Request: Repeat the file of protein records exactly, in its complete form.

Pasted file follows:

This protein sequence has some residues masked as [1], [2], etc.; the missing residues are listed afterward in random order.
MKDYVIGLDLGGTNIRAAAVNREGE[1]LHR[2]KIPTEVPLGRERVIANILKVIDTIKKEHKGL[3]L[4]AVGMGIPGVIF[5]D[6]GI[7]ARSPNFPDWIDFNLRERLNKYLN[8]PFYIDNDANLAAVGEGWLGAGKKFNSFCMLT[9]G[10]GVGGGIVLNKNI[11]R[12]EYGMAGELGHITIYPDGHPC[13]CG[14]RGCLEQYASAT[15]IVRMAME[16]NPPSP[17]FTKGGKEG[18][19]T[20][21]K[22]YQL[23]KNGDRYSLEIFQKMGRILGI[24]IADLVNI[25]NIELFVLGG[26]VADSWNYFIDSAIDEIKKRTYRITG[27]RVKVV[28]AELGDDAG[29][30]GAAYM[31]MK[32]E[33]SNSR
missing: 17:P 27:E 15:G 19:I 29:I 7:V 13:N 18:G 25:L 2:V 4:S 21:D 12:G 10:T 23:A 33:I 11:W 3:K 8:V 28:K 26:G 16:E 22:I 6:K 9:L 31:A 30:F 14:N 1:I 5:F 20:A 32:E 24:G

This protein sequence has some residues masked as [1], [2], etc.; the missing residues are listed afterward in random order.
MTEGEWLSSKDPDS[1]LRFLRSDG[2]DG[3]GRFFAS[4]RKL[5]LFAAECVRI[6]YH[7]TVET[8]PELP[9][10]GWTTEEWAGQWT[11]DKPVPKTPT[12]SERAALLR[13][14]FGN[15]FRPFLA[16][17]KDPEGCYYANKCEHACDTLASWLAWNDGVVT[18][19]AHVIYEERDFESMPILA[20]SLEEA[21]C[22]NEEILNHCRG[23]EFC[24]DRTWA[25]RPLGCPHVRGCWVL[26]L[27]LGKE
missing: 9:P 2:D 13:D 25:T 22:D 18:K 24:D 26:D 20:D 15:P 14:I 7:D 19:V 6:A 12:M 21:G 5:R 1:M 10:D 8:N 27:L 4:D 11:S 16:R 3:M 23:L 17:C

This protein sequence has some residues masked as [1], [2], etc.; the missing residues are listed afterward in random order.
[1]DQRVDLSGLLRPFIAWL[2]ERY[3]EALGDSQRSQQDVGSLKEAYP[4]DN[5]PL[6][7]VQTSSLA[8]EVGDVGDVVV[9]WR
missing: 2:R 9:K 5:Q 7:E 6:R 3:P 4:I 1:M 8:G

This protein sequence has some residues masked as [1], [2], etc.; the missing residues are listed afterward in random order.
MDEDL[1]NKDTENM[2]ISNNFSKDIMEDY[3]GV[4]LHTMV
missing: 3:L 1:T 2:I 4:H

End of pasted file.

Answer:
This protein sequence has some residues masked as [1], [2], etc.; the missing residues are listed afterward in random order.
MKDYVIGLDLGGTNIRAAAVNREGE[1]LHR[2]KIPTEVPLGRERVIANILKVIDTIKKEHKGL[3]L[4]AVGMGIPGVIF[5]D[6]GI[7]ARSPNFPDWIDFNLRERLNKYLN[8]PFYIDNDANLAAVGEGWLGAGKKFNSFCMLT[9]G[10]GVGGGIVLNKNI[11]R[12]EYGMAGELGHITIYPDGHPC[13]CG[14]RGCLEQYASAT[15]IVRMAME[16]NPPSP[17]FTKGGKEG[18][19]T[20][21]K[22]YQL[23]KNGDRYSLEIFQKMGRILGI[24]IADLVNI[25]NIELFVLGG[26]VADSWNYFIDSAIDEIKKRTYRITG[27]RVKVV[28]AELGDDAG[29][30]GAAYM[31]MK[32]E[33]SNSR
missing: 17:P 27:E 15:G 19:I 29:I 7:V 13:N 18:G 25:L 2:V 4:S 21:D 12:G 10:T 23:A 33:I 11:W 3:K 8:V 28:K 26:G 16:E 22:I 6:K 9:L 31:A 30:F 14:N 1:I 5:F 20:A 32:E 24:G

This protein sequence has some residues masked as [1], [2], etc.; the missing residues are listed afterward in random order.
MTEGEWLSSKDPDS[1]LRFLRSDG[2]DG[3]GRFFAS[4]RKL[5]LFAAECVRI[6]YH[7]TVET[8]PELP[9][10]GWTTEEWAGQWT[11]DKPVPKTPT[12]SERAALLR[13][14]FGN[15]FRPFLA[16][17]KDPEGCYYANKCEHACDTLASWLAWNDGVVT[18][19]AHVIYEERDFESMPILA[20]SLEEA[21]C[22]NEEILNHCRG[23]EFC[24]DRTWA[25]RPLGCPHVRGCWVL[26]L[27]LGKE
missing: 9:P 2:D 13:D 25:T 22:D 18:K 24:D 26:D 20:D 15:P 14:I 7:D 19:V 6:A 12:M 21:G 5:R 1:M 10:D 8:N 27:L 4:D 11:S 16:R 3:M 23:L 17:C

This protein sequence has some residues masked as [1], [2], etc.; the missing residues are listed afterward in random order.
[1]DQRVDLSGLLRPFIAWL[2]ERY[3]EALGDSQRSQQDVGSLKEAYP[4]DN[5]PL[6][7]VQTSSLA[8]EVGDVGDVVV[9]WR
missing: 2:R 9:K 5:Q 7:E 6:R 3:P 4:I 1:M 8:G

This protein sequence has some residues masked as [1], [2], etc.; the missing residues are listed afterward in random order.
MDEDL[1]NKDTENM[2]ISNNFSKDIMEDY[3]GV[4]LHTMV
missing: 3:L 1:T 2:I 4:H